Gameplay – This part for me was the most frustrating. Although the camera is easy to control, controlling the player and attacking couldn’t be more frustrating. When in other dungeon crawlers you can simply click your mouse and hold it to move your character, in Sword Coast Legends you have to click EVERY TIME YOU WANT TO MOVE. Even this wouldn’t be so bad if your character didn’t give you a vocal cue every time you clicked. My girlfriend has complained that I keep muttering, “Right away, at once, by your leave, of course, as you wish” in my sleep. I guess she now knows what my mother must have felt like when my father would mutter, “Awaiting Orders, Acknowledged” in HIS sleep after a Command and Conquer binge. Although fortunately after roughly 10 hours of playtime I discovered that there is in fact a volume bar for just this type of audio. I guess the developers themselves anticipated this annoyance.
All of that aside lets talk about one of the most important elements in a dungeon crawler – Loot. Loot is absolutely useless aside from some of it being worth a lot of gold, but the only thing worth buying with that gold are potions to heal yourself with, but I’m betting you are going to die of boredom long before your character runs out of health, well unless you are the Rogue, then you are going to be dying a lot until you reach about level 5.
Although half of the classes are completely useless on their own Sword Coast Legends does offer a remedy, it allows you to play with pretty decent AI that they player can also take control of all allocate skills for. This definitely helps for those of you who are control freaks and like to control every element of your party, but is still friendly towards people who take a more casual approach.
Performace – Of all elements of the game this one baffled me the most. First and foremost, my specs:
OS: Arch Linux
CPU: 4790K (OC) 5GHz
GPU: GTX 780ti (Stock)
GPU Driver: 355.11
RAM: 32GB 1600 MHz
On average my framerate was just above 60FPS but often dipping down towards 40FPS with my lowest point hitting 20FPS. Now I was running the game with all the settings at their max, but considering the game’s Steam page recommends a Core 2 Quad and a GTX 760 just further supports the unspoken rule that the system requirements on Steam Store pages doesn’t mean jack.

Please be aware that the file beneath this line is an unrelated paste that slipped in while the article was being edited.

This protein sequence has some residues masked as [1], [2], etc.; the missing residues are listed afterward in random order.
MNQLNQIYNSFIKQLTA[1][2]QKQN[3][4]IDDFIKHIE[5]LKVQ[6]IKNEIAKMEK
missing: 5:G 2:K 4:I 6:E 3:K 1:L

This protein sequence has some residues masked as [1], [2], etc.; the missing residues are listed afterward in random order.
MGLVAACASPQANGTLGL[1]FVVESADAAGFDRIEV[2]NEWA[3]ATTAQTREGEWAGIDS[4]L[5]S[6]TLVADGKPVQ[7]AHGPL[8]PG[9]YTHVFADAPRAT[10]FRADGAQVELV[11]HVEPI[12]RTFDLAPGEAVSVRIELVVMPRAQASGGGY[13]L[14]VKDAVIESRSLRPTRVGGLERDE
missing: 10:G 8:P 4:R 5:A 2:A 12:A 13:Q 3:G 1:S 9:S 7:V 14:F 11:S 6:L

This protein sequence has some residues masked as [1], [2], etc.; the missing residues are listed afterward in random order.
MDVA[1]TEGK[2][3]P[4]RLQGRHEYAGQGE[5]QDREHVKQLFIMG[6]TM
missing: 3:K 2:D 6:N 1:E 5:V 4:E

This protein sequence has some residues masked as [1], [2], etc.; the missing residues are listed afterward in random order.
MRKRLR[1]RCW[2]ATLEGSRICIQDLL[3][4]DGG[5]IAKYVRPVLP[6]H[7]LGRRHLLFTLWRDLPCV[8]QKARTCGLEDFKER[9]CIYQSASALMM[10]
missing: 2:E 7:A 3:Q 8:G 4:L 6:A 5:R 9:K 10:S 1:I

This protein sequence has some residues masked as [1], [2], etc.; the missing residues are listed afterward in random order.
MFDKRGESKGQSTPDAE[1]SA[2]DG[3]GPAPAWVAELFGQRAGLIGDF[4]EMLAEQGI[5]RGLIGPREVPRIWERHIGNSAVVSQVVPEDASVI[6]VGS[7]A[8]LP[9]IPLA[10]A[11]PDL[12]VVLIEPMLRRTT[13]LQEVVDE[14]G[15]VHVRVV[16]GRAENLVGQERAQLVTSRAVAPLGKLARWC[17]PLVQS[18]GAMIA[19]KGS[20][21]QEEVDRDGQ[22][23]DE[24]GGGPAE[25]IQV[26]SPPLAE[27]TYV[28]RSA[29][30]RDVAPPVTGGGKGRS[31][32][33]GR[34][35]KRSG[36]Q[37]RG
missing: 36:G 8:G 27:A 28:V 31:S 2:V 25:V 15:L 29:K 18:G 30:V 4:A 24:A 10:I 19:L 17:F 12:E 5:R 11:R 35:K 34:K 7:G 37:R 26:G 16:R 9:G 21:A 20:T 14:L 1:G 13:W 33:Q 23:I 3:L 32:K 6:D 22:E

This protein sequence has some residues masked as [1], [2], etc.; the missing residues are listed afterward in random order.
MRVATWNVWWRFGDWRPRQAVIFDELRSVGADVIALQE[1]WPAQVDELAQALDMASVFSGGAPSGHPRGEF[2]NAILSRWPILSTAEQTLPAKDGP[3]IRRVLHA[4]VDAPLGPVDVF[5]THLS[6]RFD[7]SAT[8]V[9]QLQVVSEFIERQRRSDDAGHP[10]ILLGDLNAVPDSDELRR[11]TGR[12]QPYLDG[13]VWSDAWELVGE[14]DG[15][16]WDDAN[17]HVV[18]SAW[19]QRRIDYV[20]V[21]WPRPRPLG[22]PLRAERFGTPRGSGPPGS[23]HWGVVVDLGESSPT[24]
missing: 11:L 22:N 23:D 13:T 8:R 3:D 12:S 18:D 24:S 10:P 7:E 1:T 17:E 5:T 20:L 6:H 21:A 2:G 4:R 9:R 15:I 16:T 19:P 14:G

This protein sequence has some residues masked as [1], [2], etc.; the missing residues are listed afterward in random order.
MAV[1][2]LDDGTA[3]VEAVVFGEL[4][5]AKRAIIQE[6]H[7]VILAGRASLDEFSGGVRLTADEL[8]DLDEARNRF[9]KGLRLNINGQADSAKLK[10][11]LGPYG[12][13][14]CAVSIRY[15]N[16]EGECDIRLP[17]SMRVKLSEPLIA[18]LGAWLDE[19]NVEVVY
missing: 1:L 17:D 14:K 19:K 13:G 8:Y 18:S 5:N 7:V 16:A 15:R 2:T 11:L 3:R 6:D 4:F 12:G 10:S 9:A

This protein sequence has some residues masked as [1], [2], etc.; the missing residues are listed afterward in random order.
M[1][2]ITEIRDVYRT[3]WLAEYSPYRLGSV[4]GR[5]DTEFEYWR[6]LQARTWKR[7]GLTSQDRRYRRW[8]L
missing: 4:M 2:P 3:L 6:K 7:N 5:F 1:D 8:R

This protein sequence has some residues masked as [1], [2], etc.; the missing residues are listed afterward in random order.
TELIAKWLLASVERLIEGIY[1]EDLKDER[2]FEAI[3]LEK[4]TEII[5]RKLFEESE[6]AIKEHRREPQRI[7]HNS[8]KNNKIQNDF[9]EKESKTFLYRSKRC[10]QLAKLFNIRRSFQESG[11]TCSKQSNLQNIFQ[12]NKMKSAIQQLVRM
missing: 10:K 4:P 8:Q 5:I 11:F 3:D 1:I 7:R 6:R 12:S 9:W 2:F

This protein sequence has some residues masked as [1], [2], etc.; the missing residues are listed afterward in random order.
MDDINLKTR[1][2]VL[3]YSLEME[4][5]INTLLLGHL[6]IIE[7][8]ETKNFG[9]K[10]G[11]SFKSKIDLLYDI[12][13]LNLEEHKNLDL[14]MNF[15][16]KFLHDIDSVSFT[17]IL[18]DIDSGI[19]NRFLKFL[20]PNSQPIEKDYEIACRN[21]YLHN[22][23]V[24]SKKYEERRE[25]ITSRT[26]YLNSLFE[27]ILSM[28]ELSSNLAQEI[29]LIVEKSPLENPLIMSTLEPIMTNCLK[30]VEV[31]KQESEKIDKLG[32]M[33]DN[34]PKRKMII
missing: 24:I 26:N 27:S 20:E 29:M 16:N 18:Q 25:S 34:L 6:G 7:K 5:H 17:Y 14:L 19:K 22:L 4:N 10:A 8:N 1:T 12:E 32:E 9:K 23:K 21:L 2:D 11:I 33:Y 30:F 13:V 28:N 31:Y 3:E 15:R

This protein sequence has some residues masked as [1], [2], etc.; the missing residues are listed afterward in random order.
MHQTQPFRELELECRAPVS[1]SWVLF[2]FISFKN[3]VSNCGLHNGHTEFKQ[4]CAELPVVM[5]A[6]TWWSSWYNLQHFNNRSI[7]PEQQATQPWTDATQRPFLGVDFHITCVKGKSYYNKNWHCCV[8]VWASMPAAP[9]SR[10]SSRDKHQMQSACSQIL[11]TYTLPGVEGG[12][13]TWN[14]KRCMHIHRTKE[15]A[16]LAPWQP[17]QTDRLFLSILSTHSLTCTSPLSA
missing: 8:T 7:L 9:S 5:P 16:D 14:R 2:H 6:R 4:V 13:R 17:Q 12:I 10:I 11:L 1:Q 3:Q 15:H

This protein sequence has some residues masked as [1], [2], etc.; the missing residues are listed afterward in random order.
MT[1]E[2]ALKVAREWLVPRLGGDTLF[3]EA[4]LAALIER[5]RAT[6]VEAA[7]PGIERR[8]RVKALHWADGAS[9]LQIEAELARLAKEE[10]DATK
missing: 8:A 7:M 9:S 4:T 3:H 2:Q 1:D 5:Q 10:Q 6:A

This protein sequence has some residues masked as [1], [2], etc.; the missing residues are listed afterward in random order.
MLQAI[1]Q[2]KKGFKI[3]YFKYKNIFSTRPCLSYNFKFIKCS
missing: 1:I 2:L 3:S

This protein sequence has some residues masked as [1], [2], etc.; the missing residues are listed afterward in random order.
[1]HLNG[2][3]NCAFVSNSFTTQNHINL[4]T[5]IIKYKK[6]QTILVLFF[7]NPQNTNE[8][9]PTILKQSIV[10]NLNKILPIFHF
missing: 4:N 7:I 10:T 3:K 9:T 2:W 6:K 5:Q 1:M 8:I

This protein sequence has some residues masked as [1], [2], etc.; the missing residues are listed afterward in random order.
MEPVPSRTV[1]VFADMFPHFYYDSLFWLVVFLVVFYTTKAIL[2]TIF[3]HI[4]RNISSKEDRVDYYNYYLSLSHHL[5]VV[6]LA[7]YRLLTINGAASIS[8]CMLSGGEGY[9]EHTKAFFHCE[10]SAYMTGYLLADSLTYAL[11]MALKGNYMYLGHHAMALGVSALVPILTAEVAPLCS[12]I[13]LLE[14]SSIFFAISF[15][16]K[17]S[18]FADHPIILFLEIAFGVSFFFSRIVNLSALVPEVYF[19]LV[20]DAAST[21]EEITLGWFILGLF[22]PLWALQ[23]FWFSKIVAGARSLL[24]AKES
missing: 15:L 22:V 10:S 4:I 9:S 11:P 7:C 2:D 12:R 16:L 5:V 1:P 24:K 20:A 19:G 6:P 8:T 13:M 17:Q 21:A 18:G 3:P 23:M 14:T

Summary: So where are we at? Well even though I have been really harsh I didn’t completely hate the game. I actually had a pretty good time when I was playing in a group with other people. Mostly I’m disappointed because I have been hyped for this game’s release ever since I first heard about it over a year ago. I would have been even more disappointed in it if I paid $39.99 (USD) instead of getting the game to review. Sword Coast Legends is not terrible and if you get in with a good group of people you can consistently play with I’m sure you will have a great time.
That all being said I find it hard to recommend at its current price. If you can get the game for 50% off then go for it and pick it up. Until then watch some videos, read some more articles and other reviews, you should always diversify your sources because reviews are, well…. opinions.
I hope you enjoyed my rant/review. Be sure to leave me a comment, because I love to hear feedback and drum up discussions.
Matt Followell is another contributing author here at DSOGaming. A long time fan of PC Gaming and a huge supporter of the open source and homebrew movement. You’ll see him interacting with the community from time to time going by the user-name of Radapples.